“Turn it up!”
So many angles to come at this one from. I mean, first off, there’s the fact that Lynyrd Skynyrd weren’t even from Alabama, but like Tom Petty & The Heartbreakers and the Allmans, were from northern Florida.
Or how about the weird coincidence that I’m writing and posting this during a moment where Alabama is central to the national political conversation in a way it hasn’t been in years.
Or maybe the fact that this declaration of state pride was a nationwide Top Ten single in 1974?
Those are all good, but c’mon, you know it’s gotta be “Sweet Home Alabama” as a proto diss track:
Well I heard Mister Young sing about her
Well I heard ole Neil put her down
Well, I hope Neil Young will remember
A Southern man don’t need him around anyhow
With the main riff and solos coming from replacement bassist turned third guitarist Ed King, “Sweet Home Alabama” was a veritable hook machine, adding new wrinkles throughout. In truth, it could probably just gotten by on the unfolding and refolding main riff and the massive singalong chorus, but the more you listen to it — and let’s face it, given that it was a Top Ten single during the exact moment I was glued to AM radio, and was an instant FM staple, to boot, that number is probably in the 100s, maybe 1000s — the more you find.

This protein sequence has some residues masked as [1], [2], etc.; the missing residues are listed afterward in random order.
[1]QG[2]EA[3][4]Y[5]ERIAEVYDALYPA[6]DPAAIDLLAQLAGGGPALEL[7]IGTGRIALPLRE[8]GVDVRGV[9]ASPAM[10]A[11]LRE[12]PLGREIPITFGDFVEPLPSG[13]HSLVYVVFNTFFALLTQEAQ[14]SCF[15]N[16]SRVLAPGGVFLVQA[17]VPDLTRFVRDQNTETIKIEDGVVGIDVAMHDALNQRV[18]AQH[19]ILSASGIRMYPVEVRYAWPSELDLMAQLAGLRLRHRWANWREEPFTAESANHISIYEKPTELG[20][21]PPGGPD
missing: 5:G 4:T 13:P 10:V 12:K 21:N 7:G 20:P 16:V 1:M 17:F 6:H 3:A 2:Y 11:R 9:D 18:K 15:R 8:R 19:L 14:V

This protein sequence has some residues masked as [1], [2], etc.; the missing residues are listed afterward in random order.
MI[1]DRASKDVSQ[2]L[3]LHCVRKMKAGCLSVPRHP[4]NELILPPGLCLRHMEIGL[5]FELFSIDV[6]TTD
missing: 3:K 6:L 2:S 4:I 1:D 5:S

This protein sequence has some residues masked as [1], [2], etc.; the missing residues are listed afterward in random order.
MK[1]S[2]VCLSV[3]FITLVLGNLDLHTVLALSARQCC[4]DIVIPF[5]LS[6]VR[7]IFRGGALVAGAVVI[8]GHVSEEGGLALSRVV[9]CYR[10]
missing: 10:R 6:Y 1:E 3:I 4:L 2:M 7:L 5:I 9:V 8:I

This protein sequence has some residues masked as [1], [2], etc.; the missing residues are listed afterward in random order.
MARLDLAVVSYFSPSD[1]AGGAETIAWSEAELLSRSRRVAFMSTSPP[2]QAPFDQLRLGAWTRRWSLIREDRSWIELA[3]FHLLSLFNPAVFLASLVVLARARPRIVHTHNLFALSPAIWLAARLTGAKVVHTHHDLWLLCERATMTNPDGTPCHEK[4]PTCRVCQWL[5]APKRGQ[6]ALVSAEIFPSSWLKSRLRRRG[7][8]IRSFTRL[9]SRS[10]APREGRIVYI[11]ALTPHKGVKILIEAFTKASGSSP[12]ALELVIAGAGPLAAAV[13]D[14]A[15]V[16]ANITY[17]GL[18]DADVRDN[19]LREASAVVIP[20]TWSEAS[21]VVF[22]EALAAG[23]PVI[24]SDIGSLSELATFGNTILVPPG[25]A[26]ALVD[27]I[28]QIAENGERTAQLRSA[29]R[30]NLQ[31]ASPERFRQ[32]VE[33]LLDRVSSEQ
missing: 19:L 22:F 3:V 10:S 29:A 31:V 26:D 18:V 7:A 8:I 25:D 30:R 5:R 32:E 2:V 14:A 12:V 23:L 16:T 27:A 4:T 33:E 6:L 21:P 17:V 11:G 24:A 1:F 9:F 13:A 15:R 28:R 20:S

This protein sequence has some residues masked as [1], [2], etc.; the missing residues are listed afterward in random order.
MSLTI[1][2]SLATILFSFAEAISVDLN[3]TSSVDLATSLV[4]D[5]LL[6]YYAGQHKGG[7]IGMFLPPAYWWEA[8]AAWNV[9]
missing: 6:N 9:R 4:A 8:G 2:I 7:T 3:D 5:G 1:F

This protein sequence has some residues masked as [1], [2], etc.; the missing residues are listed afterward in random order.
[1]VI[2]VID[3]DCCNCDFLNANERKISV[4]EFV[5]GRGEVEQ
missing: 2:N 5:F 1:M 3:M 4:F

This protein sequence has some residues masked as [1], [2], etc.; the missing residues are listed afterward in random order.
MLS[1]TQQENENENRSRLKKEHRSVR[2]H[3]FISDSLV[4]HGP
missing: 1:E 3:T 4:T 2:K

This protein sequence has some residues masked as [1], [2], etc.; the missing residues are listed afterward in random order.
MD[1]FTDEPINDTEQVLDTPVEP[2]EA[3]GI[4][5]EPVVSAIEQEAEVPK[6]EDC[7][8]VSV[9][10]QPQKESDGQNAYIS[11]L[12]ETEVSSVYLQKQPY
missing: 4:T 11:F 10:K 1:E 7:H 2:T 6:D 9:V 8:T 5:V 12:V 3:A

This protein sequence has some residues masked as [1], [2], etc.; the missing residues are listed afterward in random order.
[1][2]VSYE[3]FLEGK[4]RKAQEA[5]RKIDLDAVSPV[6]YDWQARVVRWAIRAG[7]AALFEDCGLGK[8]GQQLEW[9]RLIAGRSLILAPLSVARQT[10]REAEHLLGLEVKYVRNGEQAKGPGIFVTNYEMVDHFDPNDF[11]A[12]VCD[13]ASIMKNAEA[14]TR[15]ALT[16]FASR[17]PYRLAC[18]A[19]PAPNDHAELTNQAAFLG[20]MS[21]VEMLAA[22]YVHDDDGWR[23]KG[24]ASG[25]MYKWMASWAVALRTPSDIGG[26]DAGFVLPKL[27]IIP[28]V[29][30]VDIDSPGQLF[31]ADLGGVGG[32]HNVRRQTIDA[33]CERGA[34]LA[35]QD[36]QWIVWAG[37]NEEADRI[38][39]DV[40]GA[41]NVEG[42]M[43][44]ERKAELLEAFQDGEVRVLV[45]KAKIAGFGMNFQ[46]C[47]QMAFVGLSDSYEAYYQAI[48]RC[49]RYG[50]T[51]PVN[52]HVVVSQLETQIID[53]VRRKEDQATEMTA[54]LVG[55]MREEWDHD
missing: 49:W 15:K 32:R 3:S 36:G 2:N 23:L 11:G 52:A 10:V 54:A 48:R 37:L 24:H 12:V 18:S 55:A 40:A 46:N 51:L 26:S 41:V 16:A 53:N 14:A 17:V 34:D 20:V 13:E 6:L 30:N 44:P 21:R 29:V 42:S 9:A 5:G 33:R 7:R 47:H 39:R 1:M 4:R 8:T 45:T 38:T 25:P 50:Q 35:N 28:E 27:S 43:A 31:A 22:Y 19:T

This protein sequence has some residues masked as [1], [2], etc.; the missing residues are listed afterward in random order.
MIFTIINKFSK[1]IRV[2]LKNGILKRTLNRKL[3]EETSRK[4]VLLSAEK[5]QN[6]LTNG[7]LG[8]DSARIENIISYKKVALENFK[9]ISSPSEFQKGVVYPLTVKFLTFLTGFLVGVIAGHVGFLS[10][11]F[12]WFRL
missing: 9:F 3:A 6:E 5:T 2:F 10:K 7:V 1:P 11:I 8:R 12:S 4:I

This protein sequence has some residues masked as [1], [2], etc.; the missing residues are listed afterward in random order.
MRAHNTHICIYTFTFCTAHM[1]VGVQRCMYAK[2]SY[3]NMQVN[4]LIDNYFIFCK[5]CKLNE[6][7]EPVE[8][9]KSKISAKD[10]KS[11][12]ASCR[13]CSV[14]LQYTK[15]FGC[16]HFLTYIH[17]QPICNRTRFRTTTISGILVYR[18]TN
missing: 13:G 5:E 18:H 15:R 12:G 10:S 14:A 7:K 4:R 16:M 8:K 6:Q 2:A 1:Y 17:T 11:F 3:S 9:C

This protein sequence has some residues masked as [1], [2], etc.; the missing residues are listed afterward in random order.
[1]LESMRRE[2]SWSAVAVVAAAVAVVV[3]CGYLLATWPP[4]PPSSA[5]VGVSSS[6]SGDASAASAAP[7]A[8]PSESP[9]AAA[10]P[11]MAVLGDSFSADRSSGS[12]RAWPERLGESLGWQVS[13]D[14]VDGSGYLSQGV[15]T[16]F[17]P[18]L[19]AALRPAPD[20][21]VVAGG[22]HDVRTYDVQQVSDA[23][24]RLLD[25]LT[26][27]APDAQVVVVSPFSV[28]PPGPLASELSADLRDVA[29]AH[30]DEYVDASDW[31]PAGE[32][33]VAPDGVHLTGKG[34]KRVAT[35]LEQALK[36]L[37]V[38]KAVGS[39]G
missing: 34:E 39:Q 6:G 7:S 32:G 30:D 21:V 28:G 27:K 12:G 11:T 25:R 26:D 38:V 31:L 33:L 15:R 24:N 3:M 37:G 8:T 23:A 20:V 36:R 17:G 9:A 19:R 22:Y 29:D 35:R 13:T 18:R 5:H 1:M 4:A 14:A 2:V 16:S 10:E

For example, listen to how producer Al Kooper deploys the background singers — Clydie King, who sang on Exile on Main St. then backed Bob Dylan for a decade, and Merry Clayton, who had that apocalyptic moment in “Gimme Shelter” — sliding them in with ooohs at the beginning of the second verse, and then doubling down on “Southern man don’t need him around,” and later with the joyous “Hoommmmmmmmmme Alabama hooommmmmmmmmmmmme” at the end of the guitar solo.
It was such a great song that even Neil Young couldn’t resist, declaring himself a fan of the song and of the band. Not only did he supposedly write “Powderfinger” for them — I go back and forth on being sad about this, because on one hand, that would have been cool, but on the other, it might have kept Neil from recording what just might be his greatest song — and at least according to a legend I heard in a song, was a pallbearer at Van Zant’s funeral.
Well maybe. In this case, I’m going to print the legend, because it’s way more fun. Meanwhile, back in “Sweet Home Alabama” proper, Van Zant’s booed the segregationist governor, praised Patterson Hood’s father, declared himself not bothered by Watergate, and asked you about your own conscience. Tell the truth.
The is pretty heady stuff for — once again — a top ten single in the dead center of the 1970s.
In the end, Billy Powell brings “Sweet Home Alabama” to its fade with a rollicking honky-tonk piano solo, and it’s time for the interpretations and controversy to begin.
“Sweet Home Alabama”
“Sweet Home Alabama” performed live in Oakland, 1977
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